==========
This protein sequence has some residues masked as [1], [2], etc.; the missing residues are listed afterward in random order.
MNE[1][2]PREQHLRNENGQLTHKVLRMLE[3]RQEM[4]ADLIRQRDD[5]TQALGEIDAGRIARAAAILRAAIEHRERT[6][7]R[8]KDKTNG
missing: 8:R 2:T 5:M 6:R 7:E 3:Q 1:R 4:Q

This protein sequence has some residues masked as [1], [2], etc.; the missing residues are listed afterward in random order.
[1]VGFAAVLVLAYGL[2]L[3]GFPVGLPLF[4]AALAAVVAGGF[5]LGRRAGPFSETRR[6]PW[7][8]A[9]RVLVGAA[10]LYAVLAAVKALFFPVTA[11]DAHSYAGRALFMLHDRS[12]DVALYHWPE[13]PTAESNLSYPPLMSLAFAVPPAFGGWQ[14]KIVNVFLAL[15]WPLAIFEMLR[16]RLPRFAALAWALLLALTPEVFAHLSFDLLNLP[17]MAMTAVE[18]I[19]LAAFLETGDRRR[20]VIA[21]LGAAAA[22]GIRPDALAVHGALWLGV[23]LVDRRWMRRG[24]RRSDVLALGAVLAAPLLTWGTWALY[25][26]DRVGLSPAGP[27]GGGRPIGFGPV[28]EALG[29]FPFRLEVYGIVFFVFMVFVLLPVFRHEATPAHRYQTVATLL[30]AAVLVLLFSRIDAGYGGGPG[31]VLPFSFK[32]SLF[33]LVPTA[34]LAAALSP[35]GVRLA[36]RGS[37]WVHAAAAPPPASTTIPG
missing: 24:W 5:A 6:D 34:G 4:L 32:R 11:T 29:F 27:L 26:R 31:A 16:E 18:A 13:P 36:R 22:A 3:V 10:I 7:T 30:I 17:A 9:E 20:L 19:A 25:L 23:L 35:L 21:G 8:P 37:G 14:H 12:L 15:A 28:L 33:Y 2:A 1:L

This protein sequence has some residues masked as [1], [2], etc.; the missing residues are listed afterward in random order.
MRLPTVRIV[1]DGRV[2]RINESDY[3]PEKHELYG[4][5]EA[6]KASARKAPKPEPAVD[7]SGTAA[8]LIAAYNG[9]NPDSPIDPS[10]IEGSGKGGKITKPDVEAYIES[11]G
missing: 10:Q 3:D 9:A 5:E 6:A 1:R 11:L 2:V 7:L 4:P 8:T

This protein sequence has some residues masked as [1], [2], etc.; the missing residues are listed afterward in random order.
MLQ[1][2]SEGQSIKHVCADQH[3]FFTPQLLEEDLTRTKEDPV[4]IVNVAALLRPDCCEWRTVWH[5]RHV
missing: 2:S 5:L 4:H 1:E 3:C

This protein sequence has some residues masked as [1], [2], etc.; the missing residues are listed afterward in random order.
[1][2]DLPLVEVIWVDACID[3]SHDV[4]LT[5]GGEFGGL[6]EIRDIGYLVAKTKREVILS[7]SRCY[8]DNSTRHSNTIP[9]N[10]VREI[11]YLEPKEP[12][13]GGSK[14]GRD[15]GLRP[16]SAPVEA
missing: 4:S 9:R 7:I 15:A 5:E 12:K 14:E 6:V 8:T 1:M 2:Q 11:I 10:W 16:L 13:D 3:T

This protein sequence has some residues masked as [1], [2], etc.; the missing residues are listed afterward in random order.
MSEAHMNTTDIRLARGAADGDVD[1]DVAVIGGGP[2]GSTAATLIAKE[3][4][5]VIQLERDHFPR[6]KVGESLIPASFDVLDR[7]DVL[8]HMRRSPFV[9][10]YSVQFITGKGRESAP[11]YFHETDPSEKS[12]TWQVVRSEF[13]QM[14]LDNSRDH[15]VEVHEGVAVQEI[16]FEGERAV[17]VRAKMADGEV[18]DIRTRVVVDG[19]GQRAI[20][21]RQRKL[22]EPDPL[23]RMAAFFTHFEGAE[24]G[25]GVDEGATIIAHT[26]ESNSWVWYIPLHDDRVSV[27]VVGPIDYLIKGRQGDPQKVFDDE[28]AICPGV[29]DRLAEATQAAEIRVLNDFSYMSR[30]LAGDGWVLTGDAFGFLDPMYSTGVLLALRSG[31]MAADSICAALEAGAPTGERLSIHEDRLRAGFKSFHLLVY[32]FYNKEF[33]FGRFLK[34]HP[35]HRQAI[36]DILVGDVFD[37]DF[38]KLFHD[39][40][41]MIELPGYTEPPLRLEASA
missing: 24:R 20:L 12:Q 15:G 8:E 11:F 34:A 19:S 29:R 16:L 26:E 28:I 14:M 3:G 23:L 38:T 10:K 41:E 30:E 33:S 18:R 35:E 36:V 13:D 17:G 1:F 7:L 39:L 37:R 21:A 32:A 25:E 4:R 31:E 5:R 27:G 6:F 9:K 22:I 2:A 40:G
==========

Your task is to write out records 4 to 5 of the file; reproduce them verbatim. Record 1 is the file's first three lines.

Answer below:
This protein sequence has some residues masked as [1], [2], etc.; the missing residues are listed afterward in random order.
MLQ[1][2]SEGQSIKHVCADQH[3]FFTPQLLEEDLTRTKEDPV[4]IVNVAALLRPDCCEWRTVWH[5]RHV
missing: 2:S 5:L 4:H 1:E 3:C

This protein sequence has some residues masked as [1], [2], etc.; the missing residues are listed afterward in random order.
[1][2]DLPLVEVIWVDACID[3]SHDV[4]LT[5]GGEFGGL[6]EIRDIGYLVAKTKREVILS[7]SRCY[8]DNSTRHSNTIP[9]N[10]VREI[11]YLEPKEP[12][13]GGSK[14]GRD[15]GLRP[16]SAPVEA
missing: 4:S 9:R 7:I 15:A 5:E 12:K 14:E 6:V 8:T 1:M 2:Q 11:I 10:W 16:L 13:D 3:T